Networks are formulated from the movement analysis of the plaza and work with the topography to connect the plaza to routes around the campus. This includes a clearly defined road from the Mayfield entrance that will safely accommodate vehicular traffic, bicycles and pedestrians within an inviting Plaza environment. Different surface materials will relate to the wider links around the campus or act to define and express different spatial qualities.
Our proposal reduces the entrance clutter through lifting the existing tree canopy and clearing the understory planting revealing the Campus within. In addition, we propose to remove the boundary hedge instead having a low boundary cope that retains a degree of enclosure to the campus. The cope can also be used informally for seating as well as integrating university branding within the masonry. As part of the Masterplan the edge will form part of a continuous detail to the campus.
The heart of the campus
The Central Green is a symbolically democratic space representative of a shared amenity between all schools on the campus. In the future, it will create an iconic setting to the campus. Through combining precise framework design and flexible open space the Central green will accommodate the diverse range of users at King’s buildings Campus as well as significantly improve its biodiversity. The design draws on inspiration from the surrounding context and the existing landscape features. The spatial assembly is fundamentally simple and legible, yet allows much to occur.
Formally, the Campus Green was used for sports and recreation with the majority of the space accommodating tennis courts and a cricket paddock. When the demand for Campus facilities grew, pressure on the Green resulted in developing car park and lecture theatres eating into the space. Topographical changes combined with uncoordinated tree planting has additionally contributed to transforming the once clear and legible core into a cluttered and fractured core to the campus.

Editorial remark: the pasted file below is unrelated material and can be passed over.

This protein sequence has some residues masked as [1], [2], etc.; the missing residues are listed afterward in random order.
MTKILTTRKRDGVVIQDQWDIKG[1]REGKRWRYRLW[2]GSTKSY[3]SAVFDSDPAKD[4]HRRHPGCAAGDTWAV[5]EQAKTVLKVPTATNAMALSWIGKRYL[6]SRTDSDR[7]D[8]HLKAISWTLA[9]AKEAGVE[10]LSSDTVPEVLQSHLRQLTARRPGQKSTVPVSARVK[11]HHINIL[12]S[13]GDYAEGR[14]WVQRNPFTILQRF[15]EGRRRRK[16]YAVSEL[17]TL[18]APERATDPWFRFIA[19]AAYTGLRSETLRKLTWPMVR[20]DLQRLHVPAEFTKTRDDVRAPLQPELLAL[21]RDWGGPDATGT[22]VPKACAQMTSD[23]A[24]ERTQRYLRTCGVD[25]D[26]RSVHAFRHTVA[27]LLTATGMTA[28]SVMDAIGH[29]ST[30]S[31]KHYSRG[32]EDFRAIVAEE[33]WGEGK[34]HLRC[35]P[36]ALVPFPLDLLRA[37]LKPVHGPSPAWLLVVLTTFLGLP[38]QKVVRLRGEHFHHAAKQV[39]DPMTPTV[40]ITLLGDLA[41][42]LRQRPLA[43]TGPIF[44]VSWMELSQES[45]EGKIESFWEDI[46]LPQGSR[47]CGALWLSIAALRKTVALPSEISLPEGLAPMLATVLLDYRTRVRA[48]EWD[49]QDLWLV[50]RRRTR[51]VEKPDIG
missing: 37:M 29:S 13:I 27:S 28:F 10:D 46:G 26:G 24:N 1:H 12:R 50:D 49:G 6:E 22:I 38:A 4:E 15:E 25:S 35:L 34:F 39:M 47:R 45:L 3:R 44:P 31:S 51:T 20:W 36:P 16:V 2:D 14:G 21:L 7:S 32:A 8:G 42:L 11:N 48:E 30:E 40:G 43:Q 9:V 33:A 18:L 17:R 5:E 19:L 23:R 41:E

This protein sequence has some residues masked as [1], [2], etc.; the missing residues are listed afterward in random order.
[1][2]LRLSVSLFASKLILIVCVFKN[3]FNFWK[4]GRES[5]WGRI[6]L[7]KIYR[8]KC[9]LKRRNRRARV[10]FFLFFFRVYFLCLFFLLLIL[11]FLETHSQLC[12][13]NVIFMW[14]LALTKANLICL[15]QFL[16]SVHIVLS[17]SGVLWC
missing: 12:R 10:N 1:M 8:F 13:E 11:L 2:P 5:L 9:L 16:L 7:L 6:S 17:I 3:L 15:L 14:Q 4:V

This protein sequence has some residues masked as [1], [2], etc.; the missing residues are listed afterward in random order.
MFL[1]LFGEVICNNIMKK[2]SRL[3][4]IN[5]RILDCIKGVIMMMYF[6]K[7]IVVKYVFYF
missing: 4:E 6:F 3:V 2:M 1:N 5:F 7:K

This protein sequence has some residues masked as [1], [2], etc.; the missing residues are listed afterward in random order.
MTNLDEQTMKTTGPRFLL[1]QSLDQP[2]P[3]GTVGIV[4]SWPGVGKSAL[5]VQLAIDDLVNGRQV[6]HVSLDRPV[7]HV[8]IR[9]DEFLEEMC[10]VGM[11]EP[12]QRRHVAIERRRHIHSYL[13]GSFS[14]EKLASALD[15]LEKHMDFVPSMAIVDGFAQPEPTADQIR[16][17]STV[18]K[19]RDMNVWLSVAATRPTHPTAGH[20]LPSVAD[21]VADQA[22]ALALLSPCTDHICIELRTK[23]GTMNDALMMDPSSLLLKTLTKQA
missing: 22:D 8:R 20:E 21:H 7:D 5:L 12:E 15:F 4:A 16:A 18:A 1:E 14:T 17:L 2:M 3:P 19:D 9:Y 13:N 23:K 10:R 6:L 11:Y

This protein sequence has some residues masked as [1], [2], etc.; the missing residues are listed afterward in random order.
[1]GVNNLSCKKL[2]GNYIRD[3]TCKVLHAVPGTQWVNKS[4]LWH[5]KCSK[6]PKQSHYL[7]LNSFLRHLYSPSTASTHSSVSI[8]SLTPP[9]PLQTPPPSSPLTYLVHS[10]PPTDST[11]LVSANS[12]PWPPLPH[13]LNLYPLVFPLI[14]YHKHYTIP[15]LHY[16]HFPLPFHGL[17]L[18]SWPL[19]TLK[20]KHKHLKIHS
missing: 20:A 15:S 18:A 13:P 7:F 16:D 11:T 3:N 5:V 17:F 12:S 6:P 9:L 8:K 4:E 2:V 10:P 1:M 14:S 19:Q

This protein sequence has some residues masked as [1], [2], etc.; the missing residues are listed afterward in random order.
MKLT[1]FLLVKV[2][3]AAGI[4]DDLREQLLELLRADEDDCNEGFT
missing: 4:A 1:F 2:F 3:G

The three major ‘hot spots’ of activity in the Central Green will be catalysed by proximity to the Nucleus, Murray Library and JCMB Bus stop These ‘hot spots’ form a triangle of major routes traversing the Central green. This is the basis of a core structuring device to the site framework. This network will frame the focal water body that will accommodate a large proportion of the sites SUDS provision.
The southern perimeter route is predominately pedestrian. The look and feel of the street will integrate with the park character of the central Green. It will function as a road to serve buses, taxis and visitor drop off, with access controlled at the two book end plazas.
Open and inviting
The perimeter of the king’s buildings campus will become a linear park with a series of defined spatial characters and programmes that can be used and enjoyed as a sequence or individually. It opens out the campus to the city by removing the predominant visual barriers into the campus presenting both a welcoming and accessible public space. The Perimeter park is imagined as a green ribbon that extends the length of the Campus perimeter to the north and east. It is made up of a sequence of external rooms organised between pedestrian and main routes into the campus.